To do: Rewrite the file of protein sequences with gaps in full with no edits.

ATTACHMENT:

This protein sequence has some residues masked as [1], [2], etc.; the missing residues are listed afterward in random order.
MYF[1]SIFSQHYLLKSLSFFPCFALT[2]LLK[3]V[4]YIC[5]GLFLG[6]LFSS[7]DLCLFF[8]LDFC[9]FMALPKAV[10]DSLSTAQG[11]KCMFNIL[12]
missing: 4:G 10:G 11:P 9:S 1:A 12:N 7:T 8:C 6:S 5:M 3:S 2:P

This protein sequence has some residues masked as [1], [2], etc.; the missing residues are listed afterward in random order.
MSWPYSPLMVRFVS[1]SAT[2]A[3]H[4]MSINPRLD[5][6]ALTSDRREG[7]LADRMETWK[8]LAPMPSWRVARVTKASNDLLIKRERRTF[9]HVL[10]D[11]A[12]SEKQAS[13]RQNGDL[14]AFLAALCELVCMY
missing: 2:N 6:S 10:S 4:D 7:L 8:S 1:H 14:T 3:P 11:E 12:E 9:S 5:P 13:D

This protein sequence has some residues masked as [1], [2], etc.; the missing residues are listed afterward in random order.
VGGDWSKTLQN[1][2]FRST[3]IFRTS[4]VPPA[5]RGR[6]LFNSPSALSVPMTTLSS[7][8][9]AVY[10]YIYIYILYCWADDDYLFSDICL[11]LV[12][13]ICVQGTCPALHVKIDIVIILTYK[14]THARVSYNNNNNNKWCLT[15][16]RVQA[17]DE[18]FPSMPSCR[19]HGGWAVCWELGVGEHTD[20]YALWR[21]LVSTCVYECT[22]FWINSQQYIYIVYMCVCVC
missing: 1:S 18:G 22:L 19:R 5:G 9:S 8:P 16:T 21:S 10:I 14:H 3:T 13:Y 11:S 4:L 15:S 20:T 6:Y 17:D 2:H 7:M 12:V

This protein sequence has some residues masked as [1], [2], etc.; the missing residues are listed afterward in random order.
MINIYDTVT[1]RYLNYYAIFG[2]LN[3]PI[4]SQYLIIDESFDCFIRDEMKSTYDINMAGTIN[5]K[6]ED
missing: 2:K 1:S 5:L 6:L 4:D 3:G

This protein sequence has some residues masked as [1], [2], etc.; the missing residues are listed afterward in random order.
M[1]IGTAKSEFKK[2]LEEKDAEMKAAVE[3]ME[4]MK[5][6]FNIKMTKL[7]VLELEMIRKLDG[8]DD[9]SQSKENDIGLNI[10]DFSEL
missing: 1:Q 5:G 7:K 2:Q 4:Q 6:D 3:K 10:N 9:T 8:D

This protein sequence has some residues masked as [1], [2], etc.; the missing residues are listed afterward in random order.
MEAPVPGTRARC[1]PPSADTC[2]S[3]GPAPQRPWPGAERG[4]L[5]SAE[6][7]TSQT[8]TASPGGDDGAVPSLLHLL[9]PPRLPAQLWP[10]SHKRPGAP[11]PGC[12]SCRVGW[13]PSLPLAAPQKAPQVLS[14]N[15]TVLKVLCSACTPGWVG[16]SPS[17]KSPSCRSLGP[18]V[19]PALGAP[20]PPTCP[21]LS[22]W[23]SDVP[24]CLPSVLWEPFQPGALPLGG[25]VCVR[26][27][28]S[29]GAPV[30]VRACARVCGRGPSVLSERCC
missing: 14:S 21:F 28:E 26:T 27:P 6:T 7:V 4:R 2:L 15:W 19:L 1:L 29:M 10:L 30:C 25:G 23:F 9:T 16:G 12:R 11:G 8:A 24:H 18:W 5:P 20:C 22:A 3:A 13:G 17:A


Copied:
This protein sequence has some residues masked as [1], [2], etc.; the missing residues are listed afterward in random order.
MYF[1]SIFSQHYLLKSLSFFPCFALT[2]LLK[3]V[4]YIC[5]GLFLG[6]LFSS[7]DLCLFF[8]LDFC[9]FMALPKAV[10]DSLSTAQG[11]KCMFNIL[12]
missing: 4:G 10:G 11:P 9:S 1:A 12:N 7:T 8:C 6:S 5:M 3:S 2:P

This protein sequence has some residues masked as [1], [2], etc.; the missing residues are listed afterward in random order.
MSWPYSPLMVRFVS[1]SAT[2]A[3]H[4]MSINPRLD[5][6]ALTSDRREG[7]LADRMETWK[8]LAPMPSWRVARVTKASNDLLIKRERRTF[9]HVL[10]D[11]A[12]SEKQAS[13]RQNGDL[14]AFLAALCELVCMY
missing: 2:N 6:S 10:S 4:D 7:L 8:S 1:H 14:T 3:P 11:E 12:E 9:S 5:P 13:D

This protein sequence has some residues masked as [1], [2], etc.; the missing residues are listed afterward in random order.
VGGDWSKTLQN[1][2]FRST[3]IFRTS[4]VPPA[5]RGR[6]LFNSPSALSVPMTTLSS[7][8][9]AVY[10]YIYIYILYCWADDDYLFSDICL[11]LV[12][13]ICVQGTCPALHVKIDIVIILTYK[14]THARVSYNNNNNNKWCLT[15][16]RVQA[17]DE[18]FPSMPSCR[19]HGGWAVCWELGVGEHTD[20]YALWR[21]LVSTCVYECT[22]FWINSQQYIYIVYMCVCVC
missing: 1:S 18:G 22:L 19:R 5:G 9:S 8:P 16:T 21:S 10:I 14:H 3:T 13:Y 11:S 4:L 15:S 20:T 6:Y 17:D 2:H 7:M 12:V

This protein sequence has some residues masked as [1], [2], etc.; the missing residues are listed afterward in random order.
MINIYDTVT[1]RYLNYYAIFG[2]LN[3]PI[4]SQYLIIDESFDCFIRDEMKSTYDINMAGTIN[5]K[6]ED
missing: 2:K 1:S 5:L 6:L 4:D 3:G

This protein sequence has some residues masked as [1], [2], etc.; the missing residues are listed afterward in random order.
M[1]IGTAKSEFKK[2]LEEKDAEMKAAVE[3]ME[4]MK[5][6]FNIKMTKL[7]VLELEMIRKLDG[8]DD[9]SQSKENDIGLNI[10]DFSEL
missing: 1:Q 5:G 7:K 2:Q 4:Q 6:D 3:K 10:N 9:T 8:D

This protein sequence has some residues masked as [1], [2], etc.; the missing residues are listed afterward in random order.
MEAPVPGTRARC[1]PPSADTC[2]S[3]GPAPQRPWPGAERG[4]L[5]SAE[6][7]TSQT[8]TASPGGDDGAVPSLLHLL[9]PPRLPAQLWP[10]SHKRPGAP[11]PGC[12]SCRVGW[13]PSLPLAAPQKAPQVLS[14]N[15]TVLKVLCSACTPGWVG[16]SPS[17]KSPSCRSLGP[18]V[19]PALGAP[20]PPTCP[21]LS[22]W[23]SDVP[24]CLPSVLWEPFQPGALPLGG[25]VCVR[26][27][28]S[29]GAPV[30]VRACARVCGRGPSVLSERCC
missing: 14:S 21:F 28:E 26:T 27:P 6:T 7:V 4:R 2:L 15:W 19:L 1:L 29:M 10:L 30:C 25:G 23:F 9:T 16:G 12:R 11:G 8:A 24:H 18:W 5:P 20:C 22:A 3:A 13:G 17:A